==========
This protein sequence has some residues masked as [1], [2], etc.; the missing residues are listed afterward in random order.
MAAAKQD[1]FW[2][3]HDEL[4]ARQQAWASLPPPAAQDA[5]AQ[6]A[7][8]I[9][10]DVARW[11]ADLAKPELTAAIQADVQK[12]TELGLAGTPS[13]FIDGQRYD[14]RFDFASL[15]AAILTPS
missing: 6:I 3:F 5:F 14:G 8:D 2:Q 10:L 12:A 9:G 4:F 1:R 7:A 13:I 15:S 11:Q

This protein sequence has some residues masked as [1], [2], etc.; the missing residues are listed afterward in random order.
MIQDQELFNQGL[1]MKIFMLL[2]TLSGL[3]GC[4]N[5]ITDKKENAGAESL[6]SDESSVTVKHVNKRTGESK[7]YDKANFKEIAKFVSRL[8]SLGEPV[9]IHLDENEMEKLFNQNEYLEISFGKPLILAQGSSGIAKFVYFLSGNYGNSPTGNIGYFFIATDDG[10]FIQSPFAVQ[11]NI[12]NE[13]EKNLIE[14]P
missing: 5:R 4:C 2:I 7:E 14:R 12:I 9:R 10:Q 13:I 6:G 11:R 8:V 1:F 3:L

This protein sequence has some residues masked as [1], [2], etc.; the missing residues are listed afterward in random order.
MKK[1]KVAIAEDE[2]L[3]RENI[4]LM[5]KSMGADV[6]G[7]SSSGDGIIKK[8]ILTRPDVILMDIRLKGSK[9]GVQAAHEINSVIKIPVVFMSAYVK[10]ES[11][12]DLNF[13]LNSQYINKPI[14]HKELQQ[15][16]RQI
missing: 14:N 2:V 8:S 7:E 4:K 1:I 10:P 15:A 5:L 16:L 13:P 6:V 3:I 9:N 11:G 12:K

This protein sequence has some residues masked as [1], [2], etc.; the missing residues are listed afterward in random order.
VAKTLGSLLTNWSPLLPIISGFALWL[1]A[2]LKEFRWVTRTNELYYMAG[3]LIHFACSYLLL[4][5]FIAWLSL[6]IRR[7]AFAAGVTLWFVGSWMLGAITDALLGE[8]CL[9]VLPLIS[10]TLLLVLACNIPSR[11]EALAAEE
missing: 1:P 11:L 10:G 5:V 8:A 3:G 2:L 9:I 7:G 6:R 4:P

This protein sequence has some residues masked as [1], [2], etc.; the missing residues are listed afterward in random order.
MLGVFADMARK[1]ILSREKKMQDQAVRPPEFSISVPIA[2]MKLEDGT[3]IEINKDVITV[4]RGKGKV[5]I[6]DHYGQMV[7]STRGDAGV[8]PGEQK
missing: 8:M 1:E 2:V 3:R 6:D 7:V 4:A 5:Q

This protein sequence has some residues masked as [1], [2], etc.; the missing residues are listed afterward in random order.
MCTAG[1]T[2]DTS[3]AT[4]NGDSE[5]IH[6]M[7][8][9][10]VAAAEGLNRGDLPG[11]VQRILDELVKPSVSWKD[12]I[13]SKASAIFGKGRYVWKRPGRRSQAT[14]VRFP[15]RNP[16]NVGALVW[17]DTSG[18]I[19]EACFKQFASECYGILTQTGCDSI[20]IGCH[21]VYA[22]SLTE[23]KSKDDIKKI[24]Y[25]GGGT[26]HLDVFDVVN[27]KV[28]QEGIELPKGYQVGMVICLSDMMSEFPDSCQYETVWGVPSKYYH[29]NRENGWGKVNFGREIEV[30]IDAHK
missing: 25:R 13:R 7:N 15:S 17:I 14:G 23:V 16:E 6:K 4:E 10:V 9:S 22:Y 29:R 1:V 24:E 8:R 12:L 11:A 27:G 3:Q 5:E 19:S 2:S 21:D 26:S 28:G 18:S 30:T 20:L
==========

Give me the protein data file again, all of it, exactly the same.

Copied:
This protein sequence has some residues masked as [1], [2], etc.; the missing residues are listed afterward in random order.
MAAAKQD[1]FW[2][3]HDEL[4]ARQQAWASLPPPAAQDA[5]AQ[6]A[7][8]I[9][10]DVARW[11]ADLAKPELTAAIQADVQK[12]TELGLAGTPS[13]FIDGQRYD[14]RFDFASL[15]AAILTPS
missing: 6:I 3:F 5:F 14:G 8:D 2:Q 10:L 12:A 9:G 4:F 1:R 7:A 13:I 15:S 11:Q

This protein sequence has some residues masked as [1], [2], etc.; the missing residues are listed afterward in random order.
MIQDQELFNQGL[1]MKIFMLL[2]TLSGL[3]GC[4]N[5]ITDKKENAGAESL[6]SDESSVTVKHVNKRTGESK[7]YDKANFKEIAKFVSRL[8]SLGEPV[9]IHLDENEMEKLFNQNEYLEISFGKPLILAQGSSGIAKFVYFLSGNYGNSPTGNIGYFFIATDDG[10]FIQSPFAVQ[11]NI[12]NE[13]EKNLIE[14]P
missing: 5:R 4:C 2:I 7:E 14:R 12:I 9:R 10:Q 13:I 6:G 11:R 8:V 1:F 3:L

This protein sequence has some residues masked as [1], [2], etc.; the missing residues are listed afterward in random order.
MKK[1]KVAIAEDE[2]L[3]RENI[4]LM[5]KSMGADV[6]G[7]SSSGDGIIKK[8]ILTRPDVILMDIRLKGSK[9]GVQAAHEINSVIKIPVVFMSAYVK[10]ES[11][12]DLNF[13]LNSQYINKPI[14]HKELQQ[15][16]RQI
missing: 14:N 2:V 8:S 7:E 4:K 1:I 10:P 15:A 5:L 16:L 13:P 6:V 3:I 9:N 11:G 12:K

This protein sequence has some residues masked as [1], [2], etc.; the missing residues are listed afterward in random order.
VAKTLGSLLTNWSPLLPIISGFALWL[1]A[2]LKEFRWVTRTNELYYMAG[3]LIHFACSYLLL[4][5]FIAWLSL[6]IRR[7]AFAAGVTLWFVGSWMLGAITDALLGE[8]CL[9]VLPLIS[10]TLLLVLACNIPSR[11]EALAAEE
missing: 1:P 11:L 10:G 5:V 8:A 3:G 2:L 9:I 7:G 6:R 4:P

This protein sequence has some residues masked as [1], [2], etc.; the missing residues are listed afterward in random order.
MLGVFADMARK[1]ILSREKKMQDQAVRPPEFSISVPIA[2]MKLEDGT[3]IEINKDVITV[4]RGKGKV[5]I[6]DHYGQMV[7]STRGDAGV[8]PGEQK
missing: 8:M 1:E 2:V 3:R 6:D 7:V 4:A 5:Q

This protein sequence has some residues masked as [1], [2], etc.; the missing residues are listed afterward in random order.
MCTAG[1]T[2]DTS[3]AT[4]NGDSE[5]IH[6]M[7][8][9][10]VAAAEGLNRGDLPG[11]VQRILDELVKPSVSWKD[12]I[13]SKASAIFGKGRYVWKRPGRRSQAT[14]VRFP[15]RNP[16]NVGALVW[17]DTSG[18]I[19]EACFKQFASECYGILTQTGCDSI[20]IGCH[21]VYA[22]SLTE[23]KSKDDIKKI[24]Y[25]GGGT[26]HLDVFDVVN[27]KV[28]QEGIELPKGYQVGMVICLSDMMSEFPDSCQYETVWGVPSKYYH[29]NRENGWGKVNFGREIEV[30]IDAHK
missing: 25:R 13:R 7:N 15:S 17:I 14:G 23:V 16:E 6:K 4:E 10:V 9:S 22:Y 29:R 1:V 24:E 8:R 12:L 11:A 27:G 3:Q 5:E 19:S 2:S 21:D 26:S 28:G 18:S 30:T 20:L